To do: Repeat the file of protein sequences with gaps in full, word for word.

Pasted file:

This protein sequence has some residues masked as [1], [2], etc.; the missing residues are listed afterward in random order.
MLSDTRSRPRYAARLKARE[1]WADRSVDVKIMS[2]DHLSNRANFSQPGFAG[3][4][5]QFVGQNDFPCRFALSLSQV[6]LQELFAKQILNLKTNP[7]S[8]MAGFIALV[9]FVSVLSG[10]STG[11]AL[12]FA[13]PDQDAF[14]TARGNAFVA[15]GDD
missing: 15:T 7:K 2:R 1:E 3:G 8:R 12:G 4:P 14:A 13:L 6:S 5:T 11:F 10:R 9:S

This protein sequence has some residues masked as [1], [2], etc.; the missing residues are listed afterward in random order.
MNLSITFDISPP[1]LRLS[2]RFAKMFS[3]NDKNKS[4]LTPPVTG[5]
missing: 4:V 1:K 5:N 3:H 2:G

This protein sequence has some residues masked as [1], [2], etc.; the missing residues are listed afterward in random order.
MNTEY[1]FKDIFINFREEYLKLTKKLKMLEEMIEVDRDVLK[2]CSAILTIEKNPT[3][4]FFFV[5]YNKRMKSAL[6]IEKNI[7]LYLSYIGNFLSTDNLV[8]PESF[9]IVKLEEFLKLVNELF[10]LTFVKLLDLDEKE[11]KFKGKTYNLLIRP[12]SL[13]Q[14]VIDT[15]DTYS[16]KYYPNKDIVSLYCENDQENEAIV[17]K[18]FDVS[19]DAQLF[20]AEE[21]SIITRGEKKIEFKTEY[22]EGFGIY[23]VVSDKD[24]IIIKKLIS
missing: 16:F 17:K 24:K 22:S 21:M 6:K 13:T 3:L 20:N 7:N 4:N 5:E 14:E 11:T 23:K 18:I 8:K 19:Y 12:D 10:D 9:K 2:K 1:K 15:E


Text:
This protein sequence has some residues masked as [1], [2], etc.; the missing residues are listed afterward in random order.
MLSDTRSRPRYAARLKARE[1]WADRSVDVKIMS[2]DHLSNRANFSQPGFAG[3][4][5]QFVGQNDFPCRFALSLSQV[6]LQELFAKQILNLKTNP[7]S[8]MAGFIALV[9]FVSVLSG[10]STG[11]AL[12]FA[13]PDQDAF[14]TARGNAFVA[15]GDD
missing: 15:T 7:K 2:R 1:E 3:G 8:R 12:G 4:P 14:A 13:L 6:S 5:T 11:F 10:R 9:S

This protein sequence has some residues masked as [1], [2], etc.; the missing residues are listed afterward in random order.
MNLSITFDISPP[1]LRLS[2]RFAKMFS[3]NDKNKS[4]LTPPVTG[5]
missing: 4:V 1:K 5:N 3:H 2:G

This protein sequence has some residues masked as [1], [2], etc.; the missing residues are listed afterward in random order.
MNTEY[1]FKDIFINFREEYLKLTKKLKMLEEMIEVDRDVLK[2]CSAILTIEKNPT[3][4]FFFV[5]YNKRMKSAL[6]IEKNI[7]LYLSYIGNFLSTDNLV[8]PESF[9]IVKLEEFLKLVNELF[10]LTFVKLLDLDEKE[11]KFKGKTYNLLIRP[12]SL[13]Q[14]VIDT[15]DTYS[16]KYYPNKDIVSLYCENDQENEAIV[17]K[18]FDVS[19]DAQLF[20]AEE[21]SIITRGEKKIEFKTEY[22]EGFGIY[23]VVSDKD[24]IIIKKLIS
missing: 16:F 17:K 24:K 22:S 21:M 6:K 13:T 3:L 20:N 7:N 4:N 5:E 14:E 11:T 23:K 18:I 8:K 19:Y 12:D 10:D 9:K 2:K 1:K 15:E